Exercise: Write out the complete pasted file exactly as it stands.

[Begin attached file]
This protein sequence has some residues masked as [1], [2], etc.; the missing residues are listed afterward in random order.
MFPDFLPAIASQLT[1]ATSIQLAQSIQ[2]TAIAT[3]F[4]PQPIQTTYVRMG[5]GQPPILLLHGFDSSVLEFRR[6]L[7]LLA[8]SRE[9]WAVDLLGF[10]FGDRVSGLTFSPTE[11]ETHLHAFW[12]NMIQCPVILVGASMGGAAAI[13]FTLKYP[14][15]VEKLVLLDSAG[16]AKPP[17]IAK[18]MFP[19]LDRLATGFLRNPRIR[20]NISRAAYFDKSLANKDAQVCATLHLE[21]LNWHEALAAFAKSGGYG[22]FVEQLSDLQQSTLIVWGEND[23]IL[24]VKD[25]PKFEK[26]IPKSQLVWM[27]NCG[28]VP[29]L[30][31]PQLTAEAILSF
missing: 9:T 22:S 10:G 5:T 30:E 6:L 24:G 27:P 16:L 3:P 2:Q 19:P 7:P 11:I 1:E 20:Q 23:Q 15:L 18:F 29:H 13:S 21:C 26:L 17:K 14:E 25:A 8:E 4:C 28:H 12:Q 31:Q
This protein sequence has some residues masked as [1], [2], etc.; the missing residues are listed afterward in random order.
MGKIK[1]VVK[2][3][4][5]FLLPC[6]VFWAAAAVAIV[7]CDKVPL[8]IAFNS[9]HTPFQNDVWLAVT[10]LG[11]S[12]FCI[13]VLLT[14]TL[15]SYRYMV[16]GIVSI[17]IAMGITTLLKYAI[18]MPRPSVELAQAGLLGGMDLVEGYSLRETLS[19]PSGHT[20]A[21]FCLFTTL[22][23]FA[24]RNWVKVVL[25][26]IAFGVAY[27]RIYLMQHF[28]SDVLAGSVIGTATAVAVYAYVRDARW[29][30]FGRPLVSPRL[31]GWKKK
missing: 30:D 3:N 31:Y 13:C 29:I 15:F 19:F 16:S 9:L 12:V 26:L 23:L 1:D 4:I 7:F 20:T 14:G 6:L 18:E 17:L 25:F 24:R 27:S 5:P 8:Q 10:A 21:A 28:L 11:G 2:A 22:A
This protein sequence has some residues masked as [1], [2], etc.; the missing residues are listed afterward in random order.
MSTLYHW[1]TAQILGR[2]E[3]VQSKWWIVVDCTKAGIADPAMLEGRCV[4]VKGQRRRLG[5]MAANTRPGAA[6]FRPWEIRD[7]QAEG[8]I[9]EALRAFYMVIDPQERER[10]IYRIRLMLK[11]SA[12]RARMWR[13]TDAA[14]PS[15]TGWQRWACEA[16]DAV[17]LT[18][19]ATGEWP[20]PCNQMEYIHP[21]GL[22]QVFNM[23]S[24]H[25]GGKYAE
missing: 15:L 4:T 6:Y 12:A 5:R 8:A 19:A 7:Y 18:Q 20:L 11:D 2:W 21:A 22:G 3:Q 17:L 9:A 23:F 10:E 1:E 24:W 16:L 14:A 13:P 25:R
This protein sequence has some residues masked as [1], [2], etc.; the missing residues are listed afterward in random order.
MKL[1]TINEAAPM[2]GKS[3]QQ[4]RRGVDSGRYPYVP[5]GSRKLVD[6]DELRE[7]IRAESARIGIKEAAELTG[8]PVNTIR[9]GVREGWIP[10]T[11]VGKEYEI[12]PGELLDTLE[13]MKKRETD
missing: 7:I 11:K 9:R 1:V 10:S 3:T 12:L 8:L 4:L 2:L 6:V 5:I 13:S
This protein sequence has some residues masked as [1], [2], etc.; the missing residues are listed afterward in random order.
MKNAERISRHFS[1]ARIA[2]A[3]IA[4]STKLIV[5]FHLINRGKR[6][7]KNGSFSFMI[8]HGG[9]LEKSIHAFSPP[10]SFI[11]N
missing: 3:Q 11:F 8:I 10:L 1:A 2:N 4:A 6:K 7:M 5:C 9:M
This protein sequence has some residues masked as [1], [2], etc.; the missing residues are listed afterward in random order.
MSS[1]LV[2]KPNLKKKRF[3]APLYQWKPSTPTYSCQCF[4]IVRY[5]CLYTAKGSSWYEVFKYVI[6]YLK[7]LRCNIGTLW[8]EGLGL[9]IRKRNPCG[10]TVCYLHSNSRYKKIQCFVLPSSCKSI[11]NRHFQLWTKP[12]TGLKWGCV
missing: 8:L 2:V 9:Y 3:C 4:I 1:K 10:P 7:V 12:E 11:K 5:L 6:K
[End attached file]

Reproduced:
This protein sequence has some residues masked as [1], [2], etc.; the missing residues are listed afterward in random order.
MFPDFLPAIASQLT[1]ATSIQLAQSIQ[2]TAIAT[3]F[4]PQPIQTTYVRMG[5]GQPPILLLHGFDSSVLEFRR[6]L[7]LLA[8]SRE[9]WAVDLLGF[10]FGDRVSGLTFSPTE[11]ETHLHAFW[12]NMIQCPVILVGASMGGAAAI[13]FTLKYP[14][15]VEKLVLLDSAG[16]AKPP[17]IAK[18]MFP[19]LDRLATGFLRNPRIR[20]NISRAAYFDKSLANKDAQVCATLHLE[21]LNWHEALAAFAKSGGYG[22]FVEQLSDLQQSTLIVWGEND[23]IL[24]VKD[25]PKFEK[26]IPKSQLVWM[27]NCG[28]VP[29]L[30][31]PQLTAEAILSF
missing: 9:T 22:S 10:G 5:T 30:E 6:L 24:G 27:P 16:L 3:P 2:Q 19:P 7:P 11:I 1:E 20:Q 23:Q 15:L 18:F 29:H 13:S 21:C 26:L 17:K 14:E 25:A 8:E 4:C 28:H 12:Q 31:Q
This protein sequence has some residues masked as [1], [2], etc.; the missing residues are listed afterward in random order.
MGKIK[1]VVK[2][3][4][5]FLLPC[6]VFWAAAAVAIV[7]CDKVPL[8]IAFNS[9]HTPFQNDVWLAVT[10]LG[11]S[12]FCI[13]VLLT[14]TL[15]SYRYMV[16]GIVSI[17]IAMGITTLLKYAI[18]MPRPSVELAQAGLLGGMDLVEGYSLRETLS[19]PSGHT[20]A[21]FCLFTTL[22][23]FA[24]RNWVKVVL[25][26]IAFGVAY[27]RIYLMQHF[28]SDVLAGSVIGTATAVAVYAYVRDARW[29][30]FGRPLVSPRL[31]GWKKK
missing: 30:D 3:N 31:Y 13:C 29:I 15:F 19:F 16:S 9:L 12:V 26:L 23:L 1:D 4:I 7:F 20:T 14:G 6:L 18:E 17:L 25:F 24:R 27:S 5:P 8:Q 10:A 21:A 28:L 11:G 2:A 22:A
This protein sequence has some residues masked as [1], [2], etc.; the missing residues are listed afterward in random order.
MSTLYHW[1]TAQILGR[2]E[3]VQSKWWIVVDCTKAGIADPAMLEGRCV[4]VKGQRRRLG[5]MAANTRPGAA[6]FRPWEIRD[7]QAEG[8]I[9]EALRAFYMVIDPQERER[10]IYRIRLMLK[11]SA[12]RARMWR[13]TDAA[14]PS[15]TGWQRWACEA[16]DAV[17]LT[18][19]ATGEWP[20]PCNQMEYIHP[21]GL[22]QVFNM[23]S[24]H[25]GGKYAE
missing: 15:L 4:T 6:Y 12:A 5:R 8:A 19:A 7:Y 18:Q 20:L 11:D 2:W 21:A 22:G 3:Q 17:L 9:A 23:F 10:E 1:E 24:W 16:L 14:A 13:P 25:R
This protein sequence has some residues masked as [1], [2], etc.; the missing residues are listed afterward in random order.
MKL[1]TINEAAPM[2]GKS[3]QQ[4]RRGVDSGRYPYVP[5]GSRKLVD[6]DELRE[7]IRAESARIGIKEAAELTG[8]PVNTIR[9]GVREGWIP[10]T[11]VGKEYEI[12]PGELLDTLE[13]MKKRETD
missing: 7:I 11:K 9:R 1:V 10:S 3:T 12:L 8:L 4:L 2:L 6:V 5:I 13:S
This protein sequence has some residues masked as [1], [2], etc.; the missing residues are listed afterward in random order.
MKNAERISRHFS[1]ARIA[2]A[3]IA[4]STKLIV[5]FHLINRGKR[6][7]KNGSFSFMI[8]HGG[9]LEKSIHAFSPP[10]SFI[11]N
missing: 3:Q 11:F 8:I 10:L 1:A 2:N 4:A 6:K 7:M 5:C 9:M
This protein sequence has some residues masked as [1], [2], etc.; the missing residues are listed afterward in random order.
MSS[1]LV[2]KPNLKKKRF[3]APLYQWKPSTPTYSCQCF[4]IVRY[5]CLYTAKGSSWYEVFKYVI[6]YLK[7]LRCNIGTLW[8]EGLGL[9]IRKRNPCG[10]TVCYLHSNSRYKKIQCFVLPSSCKSI[11]NRHFQLWTKP[12]TGLKWGCV
missing: 8:L 2:V 9:Y 3:C 4:I 1:K 10:P 7:V 12:E 11:K 5:L 6:K